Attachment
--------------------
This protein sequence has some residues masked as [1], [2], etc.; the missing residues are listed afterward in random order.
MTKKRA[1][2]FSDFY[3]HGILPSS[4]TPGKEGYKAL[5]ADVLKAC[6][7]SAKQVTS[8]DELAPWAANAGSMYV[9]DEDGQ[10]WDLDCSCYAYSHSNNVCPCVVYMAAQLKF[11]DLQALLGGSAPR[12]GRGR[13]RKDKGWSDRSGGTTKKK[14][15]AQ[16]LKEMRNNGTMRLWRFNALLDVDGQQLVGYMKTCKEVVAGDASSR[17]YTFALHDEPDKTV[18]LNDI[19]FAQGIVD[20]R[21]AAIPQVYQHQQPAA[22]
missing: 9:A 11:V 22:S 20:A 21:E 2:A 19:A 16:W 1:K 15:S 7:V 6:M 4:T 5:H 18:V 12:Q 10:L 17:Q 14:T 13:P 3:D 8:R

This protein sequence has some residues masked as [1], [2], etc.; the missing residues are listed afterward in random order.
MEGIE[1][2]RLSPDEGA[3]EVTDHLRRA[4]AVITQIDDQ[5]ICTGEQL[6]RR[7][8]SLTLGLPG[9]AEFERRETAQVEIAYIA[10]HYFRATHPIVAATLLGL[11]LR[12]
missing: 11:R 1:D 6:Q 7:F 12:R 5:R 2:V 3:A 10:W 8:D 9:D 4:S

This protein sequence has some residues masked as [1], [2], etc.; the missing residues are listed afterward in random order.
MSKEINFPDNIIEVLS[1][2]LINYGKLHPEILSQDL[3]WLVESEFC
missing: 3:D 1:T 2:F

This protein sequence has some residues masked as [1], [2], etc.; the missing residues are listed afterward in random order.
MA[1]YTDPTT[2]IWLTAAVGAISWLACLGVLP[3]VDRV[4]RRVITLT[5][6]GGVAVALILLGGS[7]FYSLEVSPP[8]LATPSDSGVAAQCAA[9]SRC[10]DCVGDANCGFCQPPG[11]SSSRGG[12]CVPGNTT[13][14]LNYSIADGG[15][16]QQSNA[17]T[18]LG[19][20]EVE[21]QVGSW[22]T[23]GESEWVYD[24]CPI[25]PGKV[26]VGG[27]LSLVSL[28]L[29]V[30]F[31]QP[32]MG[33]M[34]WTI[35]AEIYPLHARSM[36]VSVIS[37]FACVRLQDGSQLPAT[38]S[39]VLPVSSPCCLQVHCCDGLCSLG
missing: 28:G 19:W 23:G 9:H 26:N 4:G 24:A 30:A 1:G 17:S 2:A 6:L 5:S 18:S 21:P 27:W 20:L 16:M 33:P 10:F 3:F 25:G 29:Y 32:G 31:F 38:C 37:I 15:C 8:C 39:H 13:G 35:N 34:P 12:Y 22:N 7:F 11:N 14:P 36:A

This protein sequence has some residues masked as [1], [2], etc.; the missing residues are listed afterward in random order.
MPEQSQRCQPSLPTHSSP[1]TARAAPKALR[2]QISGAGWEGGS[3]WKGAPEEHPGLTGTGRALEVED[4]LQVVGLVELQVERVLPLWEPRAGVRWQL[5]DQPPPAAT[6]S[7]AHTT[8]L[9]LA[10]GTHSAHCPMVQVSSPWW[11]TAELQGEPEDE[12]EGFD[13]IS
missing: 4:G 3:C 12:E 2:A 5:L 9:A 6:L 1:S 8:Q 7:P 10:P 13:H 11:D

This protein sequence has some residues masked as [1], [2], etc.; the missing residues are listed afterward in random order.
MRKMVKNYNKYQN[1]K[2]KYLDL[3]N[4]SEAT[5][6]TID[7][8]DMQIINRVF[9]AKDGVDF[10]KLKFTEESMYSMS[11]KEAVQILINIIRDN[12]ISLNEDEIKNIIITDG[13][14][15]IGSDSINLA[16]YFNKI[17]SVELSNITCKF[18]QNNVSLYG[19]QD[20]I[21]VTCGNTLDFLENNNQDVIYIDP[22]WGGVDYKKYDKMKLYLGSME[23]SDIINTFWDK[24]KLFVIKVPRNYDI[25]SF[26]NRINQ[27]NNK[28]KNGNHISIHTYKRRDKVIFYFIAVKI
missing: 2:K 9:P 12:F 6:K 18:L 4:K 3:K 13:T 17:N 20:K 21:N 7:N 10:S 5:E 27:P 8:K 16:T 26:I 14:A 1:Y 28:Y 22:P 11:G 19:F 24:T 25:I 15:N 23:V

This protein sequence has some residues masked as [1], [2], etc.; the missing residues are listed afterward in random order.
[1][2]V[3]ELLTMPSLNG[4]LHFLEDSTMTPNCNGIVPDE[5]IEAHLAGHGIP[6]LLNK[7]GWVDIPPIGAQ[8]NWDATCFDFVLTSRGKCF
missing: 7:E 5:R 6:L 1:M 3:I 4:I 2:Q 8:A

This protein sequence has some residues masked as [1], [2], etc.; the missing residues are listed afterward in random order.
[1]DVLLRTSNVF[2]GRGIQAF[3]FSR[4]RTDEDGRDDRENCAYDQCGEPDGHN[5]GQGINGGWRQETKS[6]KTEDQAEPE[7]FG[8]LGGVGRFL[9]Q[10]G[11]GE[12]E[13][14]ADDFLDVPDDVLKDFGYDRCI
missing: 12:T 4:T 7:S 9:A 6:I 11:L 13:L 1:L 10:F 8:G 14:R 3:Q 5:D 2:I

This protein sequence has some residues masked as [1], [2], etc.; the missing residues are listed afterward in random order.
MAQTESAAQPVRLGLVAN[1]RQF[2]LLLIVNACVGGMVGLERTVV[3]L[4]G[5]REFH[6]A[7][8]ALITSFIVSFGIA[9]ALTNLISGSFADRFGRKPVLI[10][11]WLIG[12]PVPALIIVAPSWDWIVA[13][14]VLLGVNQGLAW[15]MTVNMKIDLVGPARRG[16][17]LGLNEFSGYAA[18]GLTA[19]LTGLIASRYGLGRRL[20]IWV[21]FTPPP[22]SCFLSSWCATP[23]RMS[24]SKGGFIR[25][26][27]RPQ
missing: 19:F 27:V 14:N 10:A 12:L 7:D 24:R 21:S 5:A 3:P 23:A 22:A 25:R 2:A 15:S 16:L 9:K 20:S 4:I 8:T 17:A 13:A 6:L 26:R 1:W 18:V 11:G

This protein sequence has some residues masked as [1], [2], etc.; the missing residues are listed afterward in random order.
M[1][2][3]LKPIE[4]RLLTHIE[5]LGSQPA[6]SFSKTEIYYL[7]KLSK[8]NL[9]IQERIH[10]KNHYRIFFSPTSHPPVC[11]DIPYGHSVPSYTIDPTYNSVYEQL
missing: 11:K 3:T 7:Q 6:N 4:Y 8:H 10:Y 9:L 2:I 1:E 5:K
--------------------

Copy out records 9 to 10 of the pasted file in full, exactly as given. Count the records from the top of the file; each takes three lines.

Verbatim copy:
This protein sequence has some residues masked as [1], [2], etc.; the missing residues are listed afterward in random order.
MAQTESAAQPVRLGLVAN[1]RQF[2]LLLIVNACVGGMVGLERTVV[3]L[4]G[5]REFH[6]A[7][8]ALITSFIVSFGIA[9]ALTNLISGSFADRFGRKPVLI[10][11]WLIG[12]PVPALIIVAPSWDWIVA[13][14]VLLGVNQGLAW[15]MTVNMKIDLVGPARRG[16][17]LGLNEFSGYAA[18]GLTA[19]LTGLIASRYGLGRRL[20]IWV[21]FTPPP[22]SCFLSSWCATP[23]RMS[24]SKGGFIR[25][26][27]RPQ
missing: 19:F 27:V 14:N 10:A 12:L 7:D 24:R 21:S 5:A 3:P 23:A 22:A 25:R 2:A 15:S 16:L 9:K 20:S 4:I 8:T 17:A 13:A 6:L 26:R 1:W 18:V 11:G

This protein sequence has some residues masked as [1], [2], etc.; the missing residues are listed afterward in random order.
M[1][2][3]LKPIE[4]RLLTHIE[5]LGSQPA[6]SFSKTEIYYL[7]KLSK[8]NL[9]IQERIH[10]KNHYRIFFSPTSHPPVC[11]DIPYGHSVPSYTIDPTYNSVYEQL
missing: 11:K 3:T 7:Q 6:N 4:Y 8:H 10:Y 9:L 2:I 1:E 5:K